A Utopian Skyline is still relatively new to the scene, having formed in Mechanicsburg last February. Prior to that, Miller and Stackpole performed together in The Midnight Drive, a hard rock band that toured semi-nationally and shared the stage with a handful of major label bands. (Before that, Miller played guitar in local emo band Sceva, which once rocked the Tweeter Center in Philly alongside Disturbed and Taproot.)

When two members of The Midnight Drive split in 2004, the band added Hand and Quinn to the lineup – an easy choice, since all four had played together in a previous band – and changed the name.

This month, A Utopian Skyline will head into the studio to record its debut album, which is sure to be a head-spinner.

“The album is going to be a total explanation of what we’ve been trying to do for the past eight months,” Miller says. “It’s gonna be intense when it comes out.”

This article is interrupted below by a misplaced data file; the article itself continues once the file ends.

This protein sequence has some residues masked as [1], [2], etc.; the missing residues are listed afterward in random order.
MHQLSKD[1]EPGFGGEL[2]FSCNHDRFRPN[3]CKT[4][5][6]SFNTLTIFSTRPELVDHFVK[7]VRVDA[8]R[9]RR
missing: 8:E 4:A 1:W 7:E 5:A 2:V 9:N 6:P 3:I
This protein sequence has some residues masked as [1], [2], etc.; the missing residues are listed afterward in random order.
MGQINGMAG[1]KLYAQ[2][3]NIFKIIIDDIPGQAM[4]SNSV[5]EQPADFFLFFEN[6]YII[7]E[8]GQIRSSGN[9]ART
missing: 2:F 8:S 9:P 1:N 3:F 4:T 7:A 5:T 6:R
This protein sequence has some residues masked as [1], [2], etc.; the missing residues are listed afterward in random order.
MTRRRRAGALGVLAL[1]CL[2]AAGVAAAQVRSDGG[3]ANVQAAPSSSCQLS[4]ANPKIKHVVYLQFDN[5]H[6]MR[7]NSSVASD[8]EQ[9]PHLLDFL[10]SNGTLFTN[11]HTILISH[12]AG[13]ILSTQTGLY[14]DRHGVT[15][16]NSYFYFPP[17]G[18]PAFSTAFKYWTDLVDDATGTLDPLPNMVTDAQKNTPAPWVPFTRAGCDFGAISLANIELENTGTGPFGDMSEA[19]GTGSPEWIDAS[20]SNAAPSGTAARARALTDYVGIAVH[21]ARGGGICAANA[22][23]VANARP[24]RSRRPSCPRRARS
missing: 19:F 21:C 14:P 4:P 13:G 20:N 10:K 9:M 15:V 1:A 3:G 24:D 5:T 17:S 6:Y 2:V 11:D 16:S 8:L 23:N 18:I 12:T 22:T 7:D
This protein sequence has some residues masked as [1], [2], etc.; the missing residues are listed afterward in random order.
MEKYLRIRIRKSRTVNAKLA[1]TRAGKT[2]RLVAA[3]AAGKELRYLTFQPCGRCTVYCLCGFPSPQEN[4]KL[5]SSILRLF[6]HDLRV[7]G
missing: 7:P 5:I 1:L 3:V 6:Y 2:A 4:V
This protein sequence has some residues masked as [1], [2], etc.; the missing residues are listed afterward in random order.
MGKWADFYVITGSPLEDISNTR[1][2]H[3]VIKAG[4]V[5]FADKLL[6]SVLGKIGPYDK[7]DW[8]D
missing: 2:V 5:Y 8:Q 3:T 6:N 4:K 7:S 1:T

The album comes complete with a storyline, a tale of war and death (and war with death) that follows the mind-trip of a character named Elmamoore.

“It’s the name of the woman that lets us practice in her house,” Miller explains. “It’s about her, kind of like a fictional story about her, because she is a real person.

“She’s like 80 years old, and she’s a very sweet woman. She’ll come in and literally listen to us practice. It’s cool. It’s different, dude,” he says with a laugh. “It’s kind of funny at first, but then kind of heartwarming in a way because she supports us so much. She gets upset when she can’t hear us play. She talks about us like we’re going to be this amazing band. It’s weird.”